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  • Writer's pictureJere Folgert

CFV (cold forced vernalization)

Updated: Jan 16


Forget about hibernation, imagine a tiny plant party thrown inside your fridge! That's where cold forced vernalization comes in, a fancy way of saying "giving plants a chilly pep talk to get them blooming in spring."

Think of it this time: it's winter, your garden's asleep under a duvet of snow. But inside your fridge, hidden amongst ice cream and frozen peas, your garlic cloves are having a blast! No, they're not building snowmen (yet), they're getting a dose of frosty motivation. Those few weeks at just the right chilly temperature (like a -4°C to 4°C freezer party) are like a cosmic alarm clock, whispering "Wake up, sleepyheads! Spring's on its way!"

This cold nudge works its magic inside the cloves, triggering chemical changes that say, "Time to sprout those leaves and bloom your little hearts out!"

So next time you see those first spring flowers peek through the soil, remember the secret freezer (or fridge) party they had. It's a testament to the power of a little cold shoulder, proving that even the tiniest seeds can rock out and bloom, all thanks to a bit of frosty persuasion. Now, who's ready for some spring sunshine and a victory garden dance party? CFV (cold forced vernalization) is used in all kinds of crops,(particularly alliums).

cold forced vernalization.
cold forced vernalization.

Garlic with superpowers: How cold forced vernalization unlocks the magic of hardneck varieties

In the world of garlic, there are two cool camps: softnecks and hardnecks. Sure, they both add garlicky goodness to our food, but there's something special about the latter. They're the brave souls of the garlic patch, the ones who thrive in harsh winters and emerge stronger, bolder, and more flavorful. And the secret to their resilience lies in a process called cold forced vernalization.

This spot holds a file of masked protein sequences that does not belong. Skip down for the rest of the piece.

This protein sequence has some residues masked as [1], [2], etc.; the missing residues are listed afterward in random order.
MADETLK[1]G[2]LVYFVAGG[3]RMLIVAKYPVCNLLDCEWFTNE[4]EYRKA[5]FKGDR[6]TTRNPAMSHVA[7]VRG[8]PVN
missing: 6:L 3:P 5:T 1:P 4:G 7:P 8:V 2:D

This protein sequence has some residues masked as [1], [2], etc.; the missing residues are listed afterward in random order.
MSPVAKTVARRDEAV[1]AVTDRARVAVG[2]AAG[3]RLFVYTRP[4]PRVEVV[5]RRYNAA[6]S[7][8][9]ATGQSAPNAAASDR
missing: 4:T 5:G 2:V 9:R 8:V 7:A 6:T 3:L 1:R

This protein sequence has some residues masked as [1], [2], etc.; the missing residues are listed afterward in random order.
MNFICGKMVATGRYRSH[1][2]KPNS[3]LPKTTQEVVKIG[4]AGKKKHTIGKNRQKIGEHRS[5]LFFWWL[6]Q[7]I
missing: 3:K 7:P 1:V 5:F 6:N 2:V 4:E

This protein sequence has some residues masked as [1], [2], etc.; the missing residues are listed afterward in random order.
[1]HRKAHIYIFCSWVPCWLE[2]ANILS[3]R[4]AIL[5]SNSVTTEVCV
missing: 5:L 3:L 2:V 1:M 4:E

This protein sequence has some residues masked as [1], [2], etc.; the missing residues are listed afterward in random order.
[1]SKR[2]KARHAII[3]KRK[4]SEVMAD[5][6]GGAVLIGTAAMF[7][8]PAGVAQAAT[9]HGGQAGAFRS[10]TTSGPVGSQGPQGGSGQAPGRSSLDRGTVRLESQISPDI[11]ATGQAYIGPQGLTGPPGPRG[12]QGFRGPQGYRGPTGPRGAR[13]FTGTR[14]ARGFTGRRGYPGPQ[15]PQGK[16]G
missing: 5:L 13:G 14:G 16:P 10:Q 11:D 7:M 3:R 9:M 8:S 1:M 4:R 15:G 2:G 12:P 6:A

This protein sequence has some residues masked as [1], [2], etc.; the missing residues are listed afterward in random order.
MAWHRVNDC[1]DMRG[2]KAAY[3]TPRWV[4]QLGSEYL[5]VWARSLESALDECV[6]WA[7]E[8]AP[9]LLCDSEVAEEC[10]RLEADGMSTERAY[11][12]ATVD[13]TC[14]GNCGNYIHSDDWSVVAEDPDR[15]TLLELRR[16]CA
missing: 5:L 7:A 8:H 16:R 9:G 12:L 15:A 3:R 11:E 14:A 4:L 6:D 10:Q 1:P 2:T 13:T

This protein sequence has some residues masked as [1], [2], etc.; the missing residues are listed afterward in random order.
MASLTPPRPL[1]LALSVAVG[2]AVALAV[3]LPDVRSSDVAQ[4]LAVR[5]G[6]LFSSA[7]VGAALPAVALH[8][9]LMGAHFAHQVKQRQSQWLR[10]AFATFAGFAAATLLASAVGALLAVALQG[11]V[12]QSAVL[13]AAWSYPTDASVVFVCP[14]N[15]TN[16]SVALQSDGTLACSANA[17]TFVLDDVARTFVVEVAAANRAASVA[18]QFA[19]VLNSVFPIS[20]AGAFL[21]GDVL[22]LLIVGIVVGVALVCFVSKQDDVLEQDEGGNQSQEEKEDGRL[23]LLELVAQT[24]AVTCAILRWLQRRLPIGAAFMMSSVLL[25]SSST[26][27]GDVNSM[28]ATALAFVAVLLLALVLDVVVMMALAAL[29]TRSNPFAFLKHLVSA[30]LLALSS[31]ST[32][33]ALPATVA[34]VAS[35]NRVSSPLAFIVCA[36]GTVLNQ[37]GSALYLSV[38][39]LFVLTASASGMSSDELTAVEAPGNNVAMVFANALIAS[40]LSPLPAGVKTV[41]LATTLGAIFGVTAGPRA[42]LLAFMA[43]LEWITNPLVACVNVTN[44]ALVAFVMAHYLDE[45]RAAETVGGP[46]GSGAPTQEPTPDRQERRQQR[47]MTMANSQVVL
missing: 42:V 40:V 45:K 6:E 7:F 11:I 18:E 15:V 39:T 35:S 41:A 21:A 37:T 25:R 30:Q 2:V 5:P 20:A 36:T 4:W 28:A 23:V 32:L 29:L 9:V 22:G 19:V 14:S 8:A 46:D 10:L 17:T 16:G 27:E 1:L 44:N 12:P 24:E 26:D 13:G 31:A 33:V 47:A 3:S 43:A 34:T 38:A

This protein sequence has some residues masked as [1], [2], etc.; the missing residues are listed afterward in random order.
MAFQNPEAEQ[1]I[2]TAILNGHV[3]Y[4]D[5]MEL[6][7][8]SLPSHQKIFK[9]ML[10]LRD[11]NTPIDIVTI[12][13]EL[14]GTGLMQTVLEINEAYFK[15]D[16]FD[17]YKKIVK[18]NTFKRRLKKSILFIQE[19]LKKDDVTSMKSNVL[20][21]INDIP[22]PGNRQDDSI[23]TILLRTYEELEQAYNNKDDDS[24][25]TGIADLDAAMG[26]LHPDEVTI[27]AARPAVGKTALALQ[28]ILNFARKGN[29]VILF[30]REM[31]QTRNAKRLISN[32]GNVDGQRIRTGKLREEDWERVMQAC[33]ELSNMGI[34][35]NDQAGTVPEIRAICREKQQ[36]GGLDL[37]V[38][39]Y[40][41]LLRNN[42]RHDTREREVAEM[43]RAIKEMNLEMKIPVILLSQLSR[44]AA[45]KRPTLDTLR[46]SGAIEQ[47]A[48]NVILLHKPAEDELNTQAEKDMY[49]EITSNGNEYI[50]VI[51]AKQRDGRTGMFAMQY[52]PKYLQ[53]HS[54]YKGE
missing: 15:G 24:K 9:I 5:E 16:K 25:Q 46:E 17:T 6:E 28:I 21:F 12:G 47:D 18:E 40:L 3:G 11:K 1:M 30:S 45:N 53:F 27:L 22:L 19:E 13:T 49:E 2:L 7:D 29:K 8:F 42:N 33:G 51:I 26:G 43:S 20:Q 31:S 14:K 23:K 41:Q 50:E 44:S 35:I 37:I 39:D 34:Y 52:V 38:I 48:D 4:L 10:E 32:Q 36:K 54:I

What is cold forced vernalization?

Imagine garlic cloves as tiny superheroes in training. They have all the potential, but they need a little push to unlock their powers. That's where cold forced vernalization comes in. It's like putting those cloves through a garlic boot camp. We trick them into thinking they've gone through a winter by exposing them to prolonged periods of cold (around 40°F) for several weeks. This sends a signal to their little planty brains, telling them it's time to get serious about growing.

Why is it important for hardneck garlic?

For softneck garlic, cold forced vernalization isn't as crucial. They're happy to sprout and grow even without the winter chill. But for hardnecks, it's a game-changer. It triggers a whole cascade of effects:

  • Bigger bulbs: The cold exposure stimulates the cloves to grow larger and sturdier, giving you those glorious heads of garlic you braid with pride.

  • More cloves: Not only are the cloves bigger, but there are often more of them packed into each bulb. It's like hitting the jackpot in the garlic lottery!

  • Stronger flavor: The cold concentrates the good stuff in the cloves, making hardneck garlic bolder and more intense in flavor. Think, not just a hint of garlic.